ASTM: What is It and Exactly What Does It Do?

What Is ASTM and Exactly What Does It Do?

If you work with plastics, adhesives, or metal, or you work in nearly any technical industry, chances are, you’ve come across the ASTM name. You’ve probably seen it on material data sheets and you may have even been informed that a contract requires ASTM compliance. The question is, who is ASTM and exactly what does it do?

The American Society for Testing and Materials

astmASTM was originally known as the American Society of the International Association for Testing and Materials when it was created in 1898 by Pennsylvania Railroad engineers and scientists. Its purpose was to address and prevent the frequent rail breaks that were plaguing the industry by developing standards that would ensure higher quality rail products.

Today, the American Society for Testing and Materials is known as ASTM International. It consists of over 30,000 members that include product users, producers, consumers, academics, and consultants. ASTM is still headquartered in Pennsylvania, but it also has offices throughout the world that are located in Belgium, Canada, China, and Mexico, as well as one other domestic office in Washington DC.

What exactly does ASTM do?

ASTM has come a long way from creating standards for steel in the railroad industry. Today, ASTM develops and publishes technical standards for many different industries with the goal of enhancing performance and safety over a wide range of products, materials, systems, and services. Thousands of ASTM standards are upheld all over the world, each with their own unique number. Each standard falls into a variety of categories which include:

  • Standard Specification
  • Standard Test Method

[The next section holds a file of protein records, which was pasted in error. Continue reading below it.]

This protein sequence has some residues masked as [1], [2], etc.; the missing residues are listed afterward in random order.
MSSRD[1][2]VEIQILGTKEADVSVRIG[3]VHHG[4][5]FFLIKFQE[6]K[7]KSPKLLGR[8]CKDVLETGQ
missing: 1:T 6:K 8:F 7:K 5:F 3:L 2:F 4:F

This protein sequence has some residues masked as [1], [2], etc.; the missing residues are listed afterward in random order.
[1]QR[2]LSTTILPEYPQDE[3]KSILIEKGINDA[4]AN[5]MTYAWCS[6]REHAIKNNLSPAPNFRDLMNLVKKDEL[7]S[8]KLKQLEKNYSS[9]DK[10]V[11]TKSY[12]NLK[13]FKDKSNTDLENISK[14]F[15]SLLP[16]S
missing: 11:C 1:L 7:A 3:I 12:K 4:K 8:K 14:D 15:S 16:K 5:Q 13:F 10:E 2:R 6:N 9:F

• Standard Practice Guide
  • Standard Classification
  • Terminology Standard

Not only does ASTM create dependable standards, the society also offers technical training programs, proficiency testing, and inter-laboratory crosscheck programs.

Continuing education and online training programs are available for industries and government employees. Courses can include plastics, coal, statistics, glass, and more. Self-guided training courses are available for QA/QC technicians who work with cement, concrete strength training, and who conduct aggregate testing. On-site training is also available, as are certification programs that cover a wide variety of products, materials, systems, and services in keeping with third party compliance standards.

Laboratories can assess their performance with proficiency testing. These ASTM tests are ideal for aromatic hydrocarbons, petroleum products, engine coolant, textile testing, and more.

The Annual Book of ASTM Standards

Each year, the ASTM publishes the Annual Book of ASTM Standards. The book addresses many different products, services, and industries that include:

  • Plastics
  • Adhesives
  • Rubber
  • Iron and steel
  • Nonferrous metal
  • Metal test methods and analytical procedures
  • Construction
  • Textiles
  • Electrical insulation and electronics
  • Water and environmental technology
  • Nuclear
  • Solar and geothermal energy
  • Medical devices and services
  • And many more

Because the ASTM covers so many industries, it is divided into multiple volumes. A total of 143 technical writing committees work on the standards inside the book each year, developing those standards in accordance with the guidelines of the World Trade Organization.

Compliance

ASTM does not enforce the standards it sets forth. The standards are merely to be adopted by the various industries that the manual covers. However, it isn’t uncommon for a particular industry to require ASTM compliance as part of the contract.

In some cases, ASTM compliance is the law. All toys sold in the United States must meet the specifications of ASTM F-963, thanks to the U.S. Government Consumer Product Safety Improvements Act of 2008.

The next time ASTM comes up, you’ll be able to explain exactly what it is and what it means for your next project before you get started.